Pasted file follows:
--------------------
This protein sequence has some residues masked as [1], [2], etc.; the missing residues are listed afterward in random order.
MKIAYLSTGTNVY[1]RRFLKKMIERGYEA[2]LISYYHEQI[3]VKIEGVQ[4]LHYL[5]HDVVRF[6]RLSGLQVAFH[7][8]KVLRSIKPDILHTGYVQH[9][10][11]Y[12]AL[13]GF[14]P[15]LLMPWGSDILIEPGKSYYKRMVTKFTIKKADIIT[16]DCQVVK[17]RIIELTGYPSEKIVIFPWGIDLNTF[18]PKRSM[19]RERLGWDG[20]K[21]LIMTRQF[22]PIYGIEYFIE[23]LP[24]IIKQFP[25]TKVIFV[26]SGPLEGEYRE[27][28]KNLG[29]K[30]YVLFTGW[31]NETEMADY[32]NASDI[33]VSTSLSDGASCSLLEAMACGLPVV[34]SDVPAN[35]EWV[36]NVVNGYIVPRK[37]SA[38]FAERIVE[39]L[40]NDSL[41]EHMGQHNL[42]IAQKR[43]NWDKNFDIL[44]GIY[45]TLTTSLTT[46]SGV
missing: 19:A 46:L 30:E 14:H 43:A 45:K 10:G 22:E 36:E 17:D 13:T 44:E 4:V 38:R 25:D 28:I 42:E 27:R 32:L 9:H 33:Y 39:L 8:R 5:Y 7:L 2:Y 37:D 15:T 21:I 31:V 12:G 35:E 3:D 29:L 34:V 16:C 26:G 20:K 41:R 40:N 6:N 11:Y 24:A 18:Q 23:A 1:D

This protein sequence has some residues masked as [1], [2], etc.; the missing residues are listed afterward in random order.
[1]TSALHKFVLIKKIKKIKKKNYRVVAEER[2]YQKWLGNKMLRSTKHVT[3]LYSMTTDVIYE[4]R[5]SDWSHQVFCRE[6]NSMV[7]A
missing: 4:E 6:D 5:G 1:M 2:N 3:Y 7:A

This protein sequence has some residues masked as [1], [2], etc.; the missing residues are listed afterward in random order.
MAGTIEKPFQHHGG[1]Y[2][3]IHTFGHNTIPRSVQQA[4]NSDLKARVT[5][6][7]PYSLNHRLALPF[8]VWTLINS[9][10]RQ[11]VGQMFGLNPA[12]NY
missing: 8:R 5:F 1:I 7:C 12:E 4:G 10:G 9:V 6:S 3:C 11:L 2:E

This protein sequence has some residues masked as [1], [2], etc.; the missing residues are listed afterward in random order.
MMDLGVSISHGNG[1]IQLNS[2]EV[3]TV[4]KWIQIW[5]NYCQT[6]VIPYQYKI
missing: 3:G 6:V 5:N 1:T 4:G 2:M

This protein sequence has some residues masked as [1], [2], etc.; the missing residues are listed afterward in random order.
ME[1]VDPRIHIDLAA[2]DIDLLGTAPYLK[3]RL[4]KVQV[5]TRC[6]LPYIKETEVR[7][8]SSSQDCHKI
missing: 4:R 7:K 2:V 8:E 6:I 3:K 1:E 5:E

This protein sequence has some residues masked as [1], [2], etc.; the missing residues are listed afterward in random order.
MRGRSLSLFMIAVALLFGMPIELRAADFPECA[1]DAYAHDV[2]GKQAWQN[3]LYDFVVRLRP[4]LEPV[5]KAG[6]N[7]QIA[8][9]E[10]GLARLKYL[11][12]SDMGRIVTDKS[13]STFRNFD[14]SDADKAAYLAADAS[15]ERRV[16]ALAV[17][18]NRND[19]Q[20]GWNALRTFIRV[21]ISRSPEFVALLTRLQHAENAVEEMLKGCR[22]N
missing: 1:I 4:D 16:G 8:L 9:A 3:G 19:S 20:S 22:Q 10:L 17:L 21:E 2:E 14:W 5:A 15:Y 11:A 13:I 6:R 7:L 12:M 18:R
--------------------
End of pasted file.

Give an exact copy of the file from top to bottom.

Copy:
This protein sequence has some residues masked as [1], [2], etc.; the missing residues are listed afterward in random order.
MKIAYLSTGTNVY[1]RRFLKKMIERGYEA[2]LISYYHEQI[3]VKIEGVQ[4]LHYL[5]HDVVRF[6]RLSGLQVAFH[7][8]KVLRSIKPDILHTGYVQH[9][10][11]Y[12]AL[13]GF[14]P[15]LLMPWGSDILIEPGKSYYKRMVTKFTIKKADIIT[16]DCQVVK[17]RIIELTGYPSEKIVIFPWGIDLNTF[18]PKRSM[19]RERLGWDG[20]K[21]LIMTRQF[22]PIYGIEYFIE[23]LP[24]IIKQFP[25]TKVIFV[26]SGPLEGEYRE[27][28]KNLG[29]K[30]YVLFTGW[31]NETEMADY[32]NASDI[33]VSTSLSDGASCSLLEAMACGLPVV[34]SDVPAN[35]EWV[36]NVVNGYIVPRK[37]SA[38]FAERIVE[39]L[40]NDSL[41]EHMGQHNL[42]IAQKR[43]NWDKNFDIL[44]GIY[45]TLTTSLTT[46]SGV
missing: 19:A 46:L 30:E 14:H 43:A 45:K 10:G 22:E 36:E 17:D 13:T 44:E 4:V 38:R 25:D 28:I 42:E 27:R 32:L 9:H 33:Y 39:L 8:R 5:Y 7:L 2:Y 37:D 15:T 21:I 31:V 12:G 35:E 3:D 29:L 34:V 16:C 26:G 20:K 41:R 40:N 6:N 11:Y 24:A 18:Q 23:A 1:D

This protein sequence has some residues masked as [1], [2], etc.; the missing residues are listed afterward in random order.
[1]TSALHKFVLIKKIKKIKKKNYRVVAEER[2]YQKWLGNKMLRSTKHVT[3]LYSMTTDVIYE[4]R[5]SDWSHQVFCRE[6]NSMV[7]A
missing: 4:E 6:D 5:G 1:M 2:N 3:Y 7:A

This protein sequence has some residues masked as [1], [2], etc.; the missing residues are listed afterward in random order.
MAGTIEKPFQHHGG[1]Y[2][3]IHTFGHNTIPRSVQQA[4]NSDLKARVT[5][6][7]PYSLNHRLALPF[8]VWTLINS[9][10]RQ[11]VGQMFGLNPA[12]NY
missing: 8:R 5:F 1:I 7:C 12:E 4:G 10:G 9:V 6:S 3:C 11:L 2:E

This protein sequence has some residues masked as [1], [2], etc.; the missing residues are listed afterward in random order.
MMDLGVSISHGNG[1]IQLNS[2]EV[3]TV[4]KWIQIW[5]NYCQT[6]VIPYQYKI
missing: 3:G 6:V 5:N 1:T 4:G 2:M

This protein sequence has some residues masked as [1], [2], etc.; the missing residues are listed afterward in random order.
ME[1]VDPRIHIDLAA[2]DIDLLGTAPYLK[3]RL[4]KVQV[5]TRC[6]LPYIKETEVR[7][8]SSSQDCHKI
missing: 4:R 7:K 2:V 8:E 6:I 3:K 1:E 5:E

This protein sequence has some residues masked as [1], [2], etc.; the missing residues are listed afterward in random order.
MRGRSLSLFMIAVALLFGMPIELRAADFPECA[1]DAYAHDV[2]GKQAWQN[3]LYDFVVRLRP[4]LEPV[5]KAG[6]N[7]QIA[8][9]E[10]GLARLKYL[11][12]SDMGRIVTDKS[13]STFRNFD[14]SDADKAAYLAADAS[15]ERRV[16]ALAV[17][18]NRND[19]Q[20]GWNALRTFIRV[21]ISRSPEFVALLTRLQHAENAVEEMLKGCR[22]N
missing: 1:I 4:D 16:G 8:L 9:A 3:G 19:S 20:S 22:Q 10:L 17:L 21:E 2:E 14:W 5:A 15:Y 11:A 13:I 6:R 7:L 12:M 18:R